Federal Policy & Reform
When Arizona State University transitioned to online-only classes in March, Ja’Mya Williams’s grades began to fall.
Without a laptop, the campus library, and her after-class tutoring, the freshman biological-sciences major was forced to complete her assignments on her cellphone or at her friend’s house, and struggled to keep up with her honors-level courses.
During most of the Trump administration’s tenure, the U.S. Department of Education, led by Betsy DeVos, has worked to limit student debt cancellation for borrowers who say they were scammed by their schools.
The agency scored a win in that effort Friday, when Democrats failed to muster enough votes to override President Trump’s veto of a bill that would have overturned the Department’s approach to student debt cancellation under what’s known as the “borrower defense” rule.
The U.S. Department of Education is making it harder for colleges to reconsider — and potentially increase — financial aid for students who have lost jobs or family income in the current economic crisis.
Topics on the table: The issue of liability waivers, an at-risk faculty, the costs of implementing social distancing measures, and the necessity and economic pressure to have in-person classes.
EWA’s National Seminar is the largest annual gathering of journalists on the education beat.
This multi-day conference is designed to give participants the skills, understanding, and inspiration to improve their coverage of education at all levels. It also will deliver a lengthy list of story ideas. We will offer numerous sessions on important education issues, as well as on journalism skills.
After $14 billion was set aside for higher education in the Coronavirus Aid, Relief and Economic Security Act, Houston Community College and the Paul Mitchell Schools both got financial relief.
The Houston college, a public institution with nearly 60,000 students, received $28.3 million. The for-profit hair and cosmetology schools received $30.5 million, despite serving only 20,000 students.
The CARES Act money was meant to help low-income students and the schools that serve them.
College dorms are closed. Athletic events are canceled. Classes have moved online. Like so many sectors of the U.S. economy, higher education is taking a hit from the coronavirus pandemic. In March, Congress set aside more than $14 billion to help colleges and universities weather the outbreak. Here’s where most of that money has gone and why many colleges are holding out for more:
Live Hearings And Cross Examinations: How Texas Universities Will Adjust to New Sexual Misconduct Policies
A new set of regulations from the U.S. Department of Education will change how colleges and universities handle sexual misconduct. For some Texas schools, the changes will be harder to adjust to than others.
The federal regulations, released May 6, are the result of about three years of efforts by Education Secretary Betsy DeVos to rescind Obama-era practices and implement new standards for addressing sexual misconduct on college campuses under Title IX, the federal law prohibiting sex discrimination.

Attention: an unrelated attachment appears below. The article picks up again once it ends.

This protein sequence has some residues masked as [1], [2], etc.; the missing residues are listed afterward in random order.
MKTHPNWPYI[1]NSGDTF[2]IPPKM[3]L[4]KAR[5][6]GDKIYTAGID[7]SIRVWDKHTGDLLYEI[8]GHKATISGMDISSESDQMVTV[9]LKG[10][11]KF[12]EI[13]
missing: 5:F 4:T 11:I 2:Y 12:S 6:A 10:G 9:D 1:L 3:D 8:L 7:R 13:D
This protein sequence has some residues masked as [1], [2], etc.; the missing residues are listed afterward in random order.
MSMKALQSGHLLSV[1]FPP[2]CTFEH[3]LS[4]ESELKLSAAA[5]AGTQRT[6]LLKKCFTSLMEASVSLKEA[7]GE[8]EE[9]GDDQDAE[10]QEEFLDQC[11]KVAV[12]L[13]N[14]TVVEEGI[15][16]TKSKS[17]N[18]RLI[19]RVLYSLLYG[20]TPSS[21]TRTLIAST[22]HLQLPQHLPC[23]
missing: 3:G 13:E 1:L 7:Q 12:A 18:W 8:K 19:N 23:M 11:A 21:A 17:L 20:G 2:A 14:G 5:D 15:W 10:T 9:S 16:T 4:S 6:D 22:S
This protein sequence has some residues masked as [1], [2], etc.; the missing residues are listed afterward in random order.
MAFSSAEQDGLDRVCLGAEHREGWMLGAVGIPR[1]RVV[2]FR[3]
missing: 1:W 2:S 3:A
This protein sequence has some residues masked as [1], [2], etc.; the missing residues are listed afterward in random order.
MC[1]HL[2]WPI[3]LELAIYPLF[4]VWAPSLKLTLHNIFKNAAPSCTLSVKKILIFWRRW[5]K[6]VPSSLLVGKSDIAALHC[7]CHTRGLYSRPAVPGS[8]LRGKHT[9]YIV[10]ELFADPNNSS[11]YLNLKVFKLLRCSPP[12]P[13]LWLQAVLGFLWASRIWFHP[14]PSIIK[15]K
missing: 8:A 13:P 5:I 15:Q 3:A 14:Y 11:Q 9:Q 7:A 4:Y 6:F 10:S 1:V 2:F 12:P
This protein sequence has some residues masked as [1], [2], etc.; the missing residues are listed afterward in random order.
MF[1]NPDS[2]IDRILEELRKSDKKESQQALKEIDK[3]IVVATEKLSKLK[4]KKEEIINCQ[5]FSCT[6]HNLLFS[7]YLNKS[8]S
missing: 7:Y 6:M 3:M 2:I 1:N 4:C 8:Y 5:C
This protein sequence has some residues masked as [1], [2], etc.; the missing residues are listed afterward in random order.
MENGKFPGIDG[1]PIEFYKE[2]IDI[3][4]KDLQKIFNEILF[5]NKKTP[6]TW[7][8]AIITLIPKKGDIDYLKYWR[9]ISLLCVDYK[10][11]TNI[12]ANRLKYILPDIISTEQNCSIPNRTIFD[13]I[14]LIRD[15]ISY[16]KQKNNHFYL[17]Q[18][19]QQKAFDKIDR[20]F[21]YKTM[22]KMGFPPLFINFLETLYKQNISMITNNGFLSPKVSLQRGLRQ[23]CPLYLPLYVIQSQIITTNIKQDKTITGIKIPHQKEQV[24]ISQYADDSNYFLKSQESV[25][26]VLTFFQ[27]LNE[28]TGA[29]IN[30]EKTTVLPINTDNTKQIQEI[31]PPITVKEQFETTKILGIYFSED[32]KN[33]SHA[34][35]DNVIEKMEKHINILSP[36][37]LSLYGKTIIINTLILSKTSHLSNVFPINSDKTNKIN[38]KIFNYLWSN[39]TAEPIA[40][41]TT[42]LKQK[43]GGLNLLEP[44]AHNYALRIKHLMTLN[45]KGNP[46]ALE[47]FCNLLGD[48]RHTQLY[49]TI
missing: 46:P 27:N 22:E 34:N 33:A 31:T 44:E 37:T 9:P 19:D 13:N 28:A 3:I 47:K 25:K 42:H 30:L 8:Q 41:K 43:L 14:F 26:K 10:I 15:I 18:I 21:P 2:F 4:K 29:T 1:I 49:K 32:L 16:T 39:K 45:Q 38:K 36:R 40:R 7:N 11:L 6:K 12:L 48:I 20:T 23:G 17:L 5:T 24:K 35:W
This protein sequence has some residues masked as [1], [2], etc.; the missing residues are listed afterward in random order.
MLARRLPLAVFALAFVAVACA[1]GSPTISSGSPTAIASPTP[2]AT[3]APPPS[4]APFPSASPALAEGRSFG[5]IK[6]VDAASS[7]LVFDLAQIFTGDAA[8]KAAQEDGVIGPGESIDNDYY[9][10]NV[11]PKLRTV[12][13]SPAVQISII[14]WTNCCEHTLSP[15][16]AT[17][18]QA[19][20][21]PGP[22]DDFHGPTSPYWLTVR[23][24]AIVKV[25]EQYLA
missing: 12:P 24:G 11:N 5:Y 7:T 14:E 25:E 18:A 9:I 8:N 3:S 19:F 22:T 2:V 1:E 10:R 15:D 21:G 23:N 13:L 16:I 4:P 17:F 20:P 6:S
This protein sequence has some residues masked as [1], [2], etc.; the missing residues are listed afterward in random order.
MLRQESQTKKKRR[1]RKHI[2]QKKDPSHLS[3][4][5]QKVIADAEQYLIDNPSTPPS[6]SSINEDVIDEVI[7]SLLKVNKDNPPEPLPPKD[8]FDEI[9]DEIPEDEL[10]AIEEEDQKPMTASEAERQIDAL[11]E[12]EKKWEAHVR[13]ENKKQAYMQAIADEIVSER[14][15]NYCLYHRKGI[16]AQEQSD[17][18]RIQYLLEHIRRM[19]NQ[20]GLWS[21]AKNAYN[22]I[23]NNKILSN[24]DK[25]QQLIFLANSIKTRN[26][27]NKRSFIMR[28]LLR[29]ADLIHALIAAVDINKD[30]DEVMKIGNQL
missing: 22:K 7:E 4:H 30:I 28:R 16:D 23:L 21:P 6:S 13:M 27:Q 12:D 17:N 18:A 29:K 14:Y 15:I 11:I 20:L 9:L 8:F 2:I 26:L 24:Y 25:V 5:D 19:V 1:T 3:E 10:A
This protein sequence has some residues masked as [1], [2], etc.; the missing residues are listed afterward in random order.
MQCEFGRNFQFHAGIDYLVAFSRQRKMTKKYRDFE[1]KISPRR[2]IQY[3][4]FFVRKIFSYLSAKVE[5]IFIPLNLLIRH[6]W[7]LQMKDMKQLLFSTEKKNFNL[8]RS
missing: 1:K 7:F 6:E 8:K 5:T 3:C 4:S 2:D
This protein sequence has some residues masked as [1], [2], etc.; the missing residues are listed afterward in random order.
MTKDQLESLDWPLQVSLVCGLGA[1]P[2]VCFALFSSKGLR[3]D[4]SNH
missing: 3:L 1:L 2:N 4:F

When the novel coronavirus forced colleges and universities to abruptly send students and faculty home for the semester, vulnerable students scrambled to continue their studies amid financial stress, and schools reeled from housing refunds and other lost revenue.
Enter Congress with a $14 billion lifeline.
Schools, anticipating a deepening economic crisis, had lobbied for more, but they still welcomed the support. And they hoped for swift and clear guidance from the Education Department, which Congress tasked with dispensing funding as quickly as possible.
While emergency grants for colleges and their students from the CARES Act have gotten much attention in the past few weeks, that funding isn’t the only stream of new federal money headed for higher education.
The U.S. Department of Education also is planning to distribute $127.5 million as part of its Reimagining Workforce Preparation grant program. But the department so far has released scant information about what sort of programs the grants should be used to fund, and through what sort of institutions.
Higher Education in 2020
Looming Supreme Court decision on DACA, new rules for college admissions, lead Associated Press’ reporter’s list
(EWA Radio: Episode 226)
While it’s a new calendar year, plenty of familiar issues are carrying over from 2019 on the higher education beat, says reporter Collin Binkley of The Associated Press. Many of the biggest headline-grabbers this year are likely to center on admissions – the process of deciding who gets into what college. To settle a federal anti-trust case, colleges recently scrapped old rules that limited what they could do to compete for applicants. Now, a potential admissions marketing free-for-all will create new winners and losers. The Trump Administration’s policies against immigration, and tensions with countries such as Iran can’t help but impact foreign students interested in studying in the U.S. And the growing trend by colleges to drop application requirements for ACT and SAT test scores could also mean big changes to college access.